Regarding the English clothes prop. Both my mother and mother in law used them. Reason was that because they had a set weekly laundry day the washing line was put out that day and taken down as soon as the clothes had dried. We had a long garden at home, which was on three levels. Mum's washing line was in the centre section, running the length of that area- quite a long line. There was a post at each end of the section but because of the length and the weight of the wet laundry two clothes props were needed at intervals down the line to lift the clothes clear of the ground, distributing the weight. To have had another post in the middle would have spoilt the garden as either side of the path where the clothes line ran was beautiful lawn. Dad was a wonderful gardener and our garden was his pride and joy. My brother-in-law said it was like the town park as Dad had all these formal beds of lovely plants, put in each year. We had winter/Spring flower beds, then all that came out and the summer/Autumn planting went in. Marvellous!

missmaudy said...

I have a proto-teen (he's not quite a teenager, but has little flurries of teenager-ness every now and then). He's just got to an age where he thinks he doesn't need to shower every day, but you can certainly tell when he doesn't! Steenky teen boy hair. Peee-uw.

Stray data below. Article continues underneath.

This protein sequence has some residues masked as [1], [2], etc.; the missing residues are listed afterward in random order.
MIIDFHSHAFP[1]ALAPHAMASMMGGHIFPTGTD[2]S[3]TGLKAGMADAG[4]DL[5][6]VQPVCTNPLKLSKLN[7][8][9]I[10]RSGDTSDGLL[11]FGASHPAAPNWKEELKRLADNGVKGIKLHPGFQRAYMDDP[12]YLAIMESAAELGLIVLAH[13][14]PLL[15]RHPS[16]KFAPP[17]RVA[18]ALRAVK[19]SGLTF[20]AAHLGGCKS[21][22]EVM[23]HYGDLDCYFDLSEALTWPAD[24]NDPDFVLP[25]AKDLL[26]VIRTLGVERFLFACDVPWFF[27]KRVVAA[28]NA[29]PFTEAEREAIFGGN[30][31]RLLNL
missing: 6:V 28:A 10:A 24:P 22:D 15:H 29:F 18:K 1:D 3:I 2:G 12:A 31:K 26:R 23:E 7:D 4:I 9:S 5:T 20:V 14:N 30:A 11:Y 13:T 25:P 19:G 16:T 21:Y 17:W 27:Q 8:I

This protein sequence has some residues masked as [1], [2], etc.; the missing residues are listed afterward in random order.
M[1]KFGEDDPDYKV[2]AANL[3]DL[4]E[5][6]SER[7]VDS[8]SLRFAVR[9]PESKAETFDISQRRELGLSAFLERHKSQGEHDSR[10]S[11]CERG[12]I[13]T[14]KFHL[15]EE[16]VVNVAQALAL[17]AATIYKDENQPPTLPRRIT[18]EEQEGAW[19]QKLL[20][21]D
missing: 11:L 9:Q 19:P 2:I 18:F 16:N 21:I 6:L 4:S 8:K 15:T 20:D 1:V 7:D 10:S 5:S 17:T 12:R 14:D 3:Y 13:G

As for washing - well, I work every day, so I only do the washing on the weekend. I tell you what, if I allowed people to have fresh towels every day, I'd never leave the house on weekends. We get a fresh towel on Saturday (Reg had a stinky job, so I'd freshen his towel on Wednesdays as well in summer.) We each have a colour so I know who's who and which towel is missing (yep, steenky boy!) Sheets get washed every second week and doona covers every four weeks (I have a ridic complex system to ensure everyone's sheets and doonas get cleaned reasonably regularly).

I'm a fan of airing of the bottoms. I have collected a few work skirts now, and they get cleaned once a winter each, two pairs of winter work trousers that get cleaned once a winter, when I get them really wet or I spill stuff on them (pure wool, fully lined... not awesome in the rain). But I have a clean shirt every day. The small boy has clean uniform every day, because he's a small boy mostly. The Steenky one has a clean undershirt every day, and I don't know what he does on top. Reg just hands me a pile of clothes at the end of the week and I wash them. I still end up with 8-10 loads of washing each week, which is ridiculous - but it never seems to be less than that. I have to confess to using the dryer ALL THE TIME. Because winter. Living in a building site. Wonky clothesline. Lazy. All of the above.